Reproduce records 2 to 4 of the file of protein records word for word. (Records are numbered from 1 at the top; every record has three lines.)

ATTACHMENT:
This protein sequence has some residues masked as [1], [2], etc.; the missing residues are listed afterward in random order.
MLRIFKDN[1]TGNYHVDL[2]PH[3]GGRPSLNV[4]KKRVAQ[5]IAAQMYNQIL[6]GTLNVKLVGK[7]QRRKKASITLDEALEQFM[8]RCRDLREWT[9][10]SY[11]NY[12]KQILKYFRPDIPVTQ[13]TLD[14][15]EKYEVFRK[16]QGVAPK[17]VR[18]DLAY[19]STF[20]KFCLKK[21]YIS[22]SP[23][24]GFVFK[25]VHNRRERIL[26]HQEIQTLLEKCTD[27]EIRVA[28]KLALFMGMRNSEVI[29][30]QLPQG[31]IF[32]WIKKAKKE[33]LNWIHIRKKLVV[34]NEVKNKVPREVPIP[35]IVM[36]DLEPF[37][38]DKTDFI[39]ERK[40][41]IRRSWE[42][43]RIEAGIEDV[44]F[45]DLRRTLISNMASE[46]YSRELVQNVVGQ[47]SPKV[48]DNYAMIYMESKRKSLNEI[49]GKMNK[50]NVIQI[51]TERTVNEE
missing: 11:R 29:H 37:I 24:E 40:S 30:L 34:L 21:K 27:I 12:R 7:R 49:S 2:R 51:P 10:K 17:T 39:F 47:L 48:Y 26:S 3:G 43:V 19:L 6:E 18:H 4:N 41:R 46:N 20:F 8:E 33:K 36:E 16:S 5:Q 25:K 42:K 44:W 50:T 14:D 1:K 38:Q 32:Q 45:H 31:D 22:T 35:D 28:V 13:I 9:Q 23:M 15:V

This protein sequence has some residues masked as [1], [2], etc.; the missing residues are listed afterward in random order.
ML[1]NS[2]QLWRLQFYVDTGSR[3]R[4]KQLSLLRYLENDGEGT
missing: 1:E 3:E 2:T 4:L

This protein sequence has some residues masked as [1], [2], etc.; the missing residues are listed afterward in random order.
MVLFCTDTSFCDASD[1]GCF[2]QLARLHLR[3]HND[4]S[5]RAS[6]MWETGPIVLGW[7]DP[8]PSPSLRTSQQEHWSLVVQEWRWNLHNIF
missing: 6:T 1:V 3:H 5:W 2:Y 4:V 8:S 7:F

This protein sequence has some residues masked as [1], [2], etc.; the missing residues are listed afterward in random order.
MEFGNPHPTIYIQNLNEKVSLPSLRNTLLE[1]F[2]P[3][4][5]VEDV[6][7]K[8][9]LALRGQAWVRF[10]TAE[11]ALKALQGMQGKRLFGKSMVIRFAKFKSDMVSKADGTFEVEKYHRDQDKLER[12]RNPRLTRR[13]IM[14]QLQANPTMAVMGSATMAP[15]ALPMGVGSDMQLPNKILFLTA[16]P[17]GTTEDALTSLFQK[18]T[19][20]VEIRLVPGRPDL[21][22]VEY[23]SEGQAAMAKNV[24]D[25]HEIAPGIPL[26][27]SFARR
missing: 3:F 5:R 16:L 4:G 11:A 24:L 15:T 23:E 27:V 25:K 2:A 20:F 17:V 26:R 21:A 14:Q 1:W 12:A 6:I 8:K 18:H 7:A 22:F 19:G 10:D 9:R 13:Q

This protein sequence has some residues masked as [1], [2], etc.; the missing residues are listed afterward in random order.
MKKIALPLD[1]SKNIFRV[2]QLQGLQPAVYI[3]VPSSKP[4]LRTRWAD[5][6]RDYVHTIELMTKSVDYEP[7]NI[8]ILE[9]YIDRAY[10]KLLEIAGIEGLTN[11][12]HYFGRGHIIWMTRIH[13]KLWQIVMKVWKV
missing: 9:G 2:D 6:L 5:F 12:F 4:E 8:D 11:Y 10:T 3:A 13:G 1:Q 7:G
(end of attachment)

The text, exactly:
This protein sequence has some residues masked as [1], [2], etc.; the missing residues are listed afterward in random order.
ML[1]NS[2]QLWRLQFYVDTGSR[3]R[4]KQLSLLRYLENDGEGT
missing: 1:E 3:E 2:T 4:L

This protein sequence has some residues masked as [1], [2], etc.; the missing residues are listed afterward in random order.
MVLFCTDTSFCDASD[1]GCF[2]QLARLHLR[3]HND[4]S[5]RAS[6]MWETGPIVLGW[7]DP[8]PSPSLRTSQQEHWSLVVQEWRWNLHNIF
missing: 6:T 1:V 3:H 5:W 2:Y 4:V 8:S 7:F

This protein sequence has some residues masked as [1], [2], etc.; the missing residues are listed afterward in random order.
MEFGNPHPTIYIQNLNEKVSLPSLRNTLLE[1]F[2]P[3][4][5]VEDV[6][7]K[8][9]LALRGQAWVRF[10]TAE[11]ALKALQGMQGKRLFGKSMVIRFAKFKSDMVSKADGTFEVEKYHRDQDKLER[12]RNPRLTRR[13]IM[14]QLQANPTMAVMGSATMAP[15]ALPMGVGSDMQLPNKILFLTA[16]P[17]GTTEDALTSLFQK[18]T[19][20]VEIRLVPGRPDL[21][22]VEY[23]SEGQAAMAKNV[24]D[25]HEIAPGIPL[26][27]SFARR
missing: 3:F 5:R 16:L 4:G 11:A 24:L 15:T 23:E 27:V 25:K 2:A 20:F 17:V 26:R 21:A 14:Q 1:W 12:A 6:I 8:K 18:H 7:A 22:F 19:G 10:D 9:R 13:Q